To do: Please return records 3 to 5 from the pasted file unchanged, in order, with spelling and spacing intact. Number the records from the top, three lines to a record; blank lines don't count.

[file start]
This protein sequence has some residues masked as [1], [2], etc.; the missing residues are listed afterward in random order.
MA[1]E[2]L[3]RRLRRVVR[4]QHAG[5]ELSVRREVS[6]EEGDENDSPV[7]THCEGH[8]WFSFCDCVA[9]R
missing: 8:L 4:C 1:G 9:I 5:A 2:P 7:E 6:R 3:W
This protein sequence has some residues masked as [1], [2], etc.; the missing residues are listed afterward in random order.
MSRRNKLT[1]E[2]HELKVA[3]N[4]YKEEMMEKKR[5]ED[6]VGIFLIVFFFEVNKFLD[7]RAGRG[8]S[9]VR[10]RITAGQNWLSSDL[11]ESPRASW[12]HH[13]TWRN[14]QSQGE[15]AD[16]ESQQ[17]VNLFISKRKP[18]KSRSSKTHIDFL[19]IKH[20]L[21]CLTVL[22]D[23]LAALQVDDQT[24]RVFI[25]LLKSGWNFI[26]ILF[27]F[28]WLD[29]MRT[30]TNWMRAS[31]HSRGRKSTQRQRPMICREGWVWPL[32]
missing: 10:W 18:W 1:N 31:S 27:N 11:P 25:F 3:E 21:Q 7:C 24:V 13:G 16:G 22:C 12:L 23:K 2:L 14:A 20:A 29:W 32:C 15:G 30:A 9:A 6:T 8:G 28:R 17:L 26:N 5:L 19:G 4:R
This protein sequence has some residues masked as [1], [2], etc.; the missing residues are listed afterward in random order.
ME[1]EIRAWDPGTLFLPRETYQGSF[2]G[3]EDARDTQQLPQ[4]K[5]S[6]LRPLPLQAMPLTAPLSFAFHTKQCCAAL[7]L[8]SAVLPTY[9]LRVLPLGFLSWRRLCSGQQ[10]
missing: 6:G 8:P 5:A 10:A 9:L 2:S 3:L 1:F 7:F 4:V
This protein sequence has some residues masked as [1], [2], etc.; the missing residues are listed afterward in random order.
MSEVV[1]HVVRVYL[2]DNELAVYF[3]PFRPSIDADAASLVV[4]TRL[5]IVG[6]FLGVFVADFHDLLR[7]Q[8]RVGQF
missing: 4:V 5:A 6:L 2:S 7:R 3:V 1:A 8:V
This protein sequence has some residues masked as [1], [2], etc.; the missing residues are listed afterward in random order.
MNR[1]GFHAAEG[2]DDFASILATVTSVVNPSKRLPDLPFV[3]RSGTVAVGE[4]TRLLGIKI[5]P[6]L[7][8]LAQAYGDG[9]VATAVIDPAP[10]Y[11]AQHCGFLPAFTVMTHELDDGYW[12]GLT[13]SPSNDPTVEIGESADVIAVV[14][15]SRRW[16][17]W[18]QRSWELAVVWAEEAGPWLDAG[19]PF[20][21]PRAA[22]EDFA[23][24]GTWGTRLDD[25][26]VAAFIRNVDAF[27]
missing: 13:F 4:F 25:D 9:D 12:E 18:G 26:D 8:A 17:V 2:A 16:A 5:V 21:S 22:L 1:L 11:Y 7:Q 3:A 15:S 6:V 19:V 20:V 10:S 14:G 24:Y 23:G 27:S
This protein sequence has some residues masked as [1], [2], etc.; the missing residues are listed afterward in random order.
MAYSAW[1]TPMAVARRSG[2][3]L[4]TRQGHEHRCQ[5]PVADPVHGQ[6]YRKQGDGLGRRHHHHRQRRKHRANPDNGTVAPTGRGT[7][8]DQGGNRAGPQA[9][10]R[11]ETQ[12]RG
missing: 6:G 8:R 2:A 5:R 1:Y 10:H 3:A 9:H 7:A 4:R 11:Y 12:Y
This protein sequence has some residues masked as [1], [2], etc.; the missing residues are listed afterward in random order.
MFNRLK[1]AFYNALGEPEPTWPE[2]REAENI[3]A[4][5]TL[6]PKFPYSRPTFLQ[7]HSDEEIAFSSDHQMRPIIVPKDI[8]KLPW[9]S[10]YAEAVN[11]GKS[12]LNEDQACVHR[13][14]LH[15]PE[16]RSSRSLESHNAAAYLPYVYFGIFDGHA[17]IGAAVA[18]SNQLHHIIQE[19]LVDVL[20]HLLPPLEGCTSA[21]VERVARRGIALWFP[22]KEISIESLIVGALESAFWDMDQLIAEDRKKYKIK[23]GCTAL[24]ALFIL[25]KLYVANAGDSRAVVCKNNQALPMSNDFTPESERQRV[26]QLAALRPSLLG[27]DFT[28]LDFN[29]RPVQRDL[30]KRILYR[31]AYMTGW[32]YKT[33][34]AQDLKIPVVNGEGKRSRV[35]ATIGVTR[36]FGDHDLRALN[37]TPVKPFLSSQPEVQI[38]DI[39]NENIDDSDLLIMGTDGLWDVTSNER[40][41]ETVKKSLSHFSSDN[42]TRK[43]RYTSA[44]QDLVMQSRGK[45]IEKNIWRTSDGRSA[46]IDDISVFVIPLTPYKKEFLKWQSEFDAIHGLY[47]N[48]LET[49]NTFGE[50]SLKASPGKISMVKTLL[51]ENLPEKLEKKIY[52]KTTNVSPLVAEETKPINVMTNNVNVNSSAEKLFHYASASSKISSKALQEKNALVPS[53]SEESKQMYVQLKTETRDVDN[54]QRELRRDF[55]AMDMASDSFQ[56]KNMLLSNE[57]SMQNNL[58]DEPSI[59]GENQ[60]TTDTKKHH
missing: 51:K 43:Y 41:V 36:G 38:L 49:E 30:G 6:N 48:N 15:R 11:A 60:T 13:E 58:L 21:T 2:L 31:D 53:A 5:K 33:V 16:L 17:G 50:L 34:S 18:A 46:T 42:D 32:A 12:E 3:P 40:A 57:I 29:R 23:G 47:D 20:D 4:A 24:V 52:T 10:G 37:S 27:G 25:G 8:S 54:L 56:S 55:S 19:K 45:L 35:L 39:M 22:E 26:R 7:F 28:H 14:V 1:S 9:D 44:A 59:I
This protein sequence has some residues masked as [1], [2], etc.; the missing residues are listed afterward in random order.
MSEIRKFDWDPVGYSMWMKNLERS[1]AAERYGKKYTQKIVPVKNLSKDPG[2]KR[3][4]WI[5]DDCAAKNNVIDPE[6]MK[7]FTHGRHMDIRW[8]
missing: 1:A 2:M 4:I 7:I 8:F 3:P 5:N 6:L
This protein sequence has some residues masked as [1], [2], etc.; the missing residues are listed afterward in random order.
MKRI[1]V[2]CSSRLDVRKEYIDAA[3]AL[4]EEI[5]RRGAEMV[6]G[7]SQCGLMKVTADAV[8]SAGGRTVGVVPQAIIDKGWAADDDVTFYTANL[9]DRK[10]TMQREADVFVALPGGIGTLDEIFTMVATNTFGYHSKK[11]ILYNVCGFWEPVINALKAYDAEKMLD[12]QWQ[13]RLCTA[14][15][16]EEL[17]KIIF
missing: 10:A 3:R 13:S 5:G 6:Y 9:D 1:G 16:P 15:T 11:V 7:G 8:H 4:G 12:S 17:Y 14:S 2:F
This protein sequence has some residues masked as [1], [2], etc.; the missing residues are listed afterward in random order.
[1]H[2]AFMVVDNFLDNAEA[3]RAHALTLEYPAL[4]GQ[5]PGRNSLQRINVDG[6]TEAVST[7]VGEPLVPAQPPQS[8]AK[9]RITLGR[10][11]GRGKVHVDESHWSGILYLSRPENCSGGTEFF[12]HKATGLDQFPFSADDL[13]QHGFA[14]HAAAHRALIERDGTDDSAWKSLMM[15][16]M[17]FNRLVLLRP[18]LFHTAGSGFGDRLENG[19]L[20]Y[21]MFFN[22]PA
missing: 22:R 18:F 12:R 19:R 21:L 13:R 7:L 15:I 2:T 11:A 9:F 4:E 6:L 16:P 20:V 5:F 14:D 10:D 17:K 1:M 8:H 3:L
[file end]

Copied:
This protein sequence has some residues masked as [1], [2], etc.; the missing residues are listed afterward in random order.
ME[1]EIRAWDPGTLFLPRETYQGSF[2]G[3]EDARDTQQLPQ[4]K[5]S[6]LRPLPLQAMPLTAPLSFAFHTKQCCAAL[7]L[8]SAVLPTY[9]LRVLPLGFLSWRRLCSGQQ[10]
missing: 6:G 8:P 5:A 10:A 9:L 2:S 3:L 1:F 7:F 4:V
This protein sequence has some residues masked as [1], [2], etc.; the missing residues are listed afterward in random order.
MSEVV[1]HVVRVYL[2]DNELAVYF[3]PFRPSIDADAASLVV[4]TRL[5]IVG[6]FLGVFVADFHDLLR[7]Q[8]RVGQF
missing: 4:V 5:A 6:L 2:S 7:R 3:V 1:A 8:V
This protein sequence has some residues masked as [1], [2], etc.; the missing residues are listed afterward in random order.
MNR[1]GFHAAEG[2]DDFASILATVTSVVNPSKRLPDLPFV[3]RSGTVAVGE[4]TRLLGIKI[5]P[6]L[7][8]LAQAYGDG[9]VATAVIDPAP[10]Y[11]AQHCGFLPAFTVMTHELDDGYW[12]GLT[13]SPSNDPTVEIGESADVIAVV[14][15]SRRW[16][17]W[18]QRSWELAVVWAEEAGPWLDAG[19]PF[20][21]PRAA[22]EDFA[23][24]GTWGTRLDD[25][26]VAAFIRNVDAF[27]
missing: 13:F 4:F 25:D 9:D 12:E 18:G 26:D 8:A 17:V 2:A 16:A 5:V 21:S 22:L 1:L 11:Y 7:Q 3:A 15:S 6:V 19:V 20:V 10:S 14:G 24:Y 23:G 27:S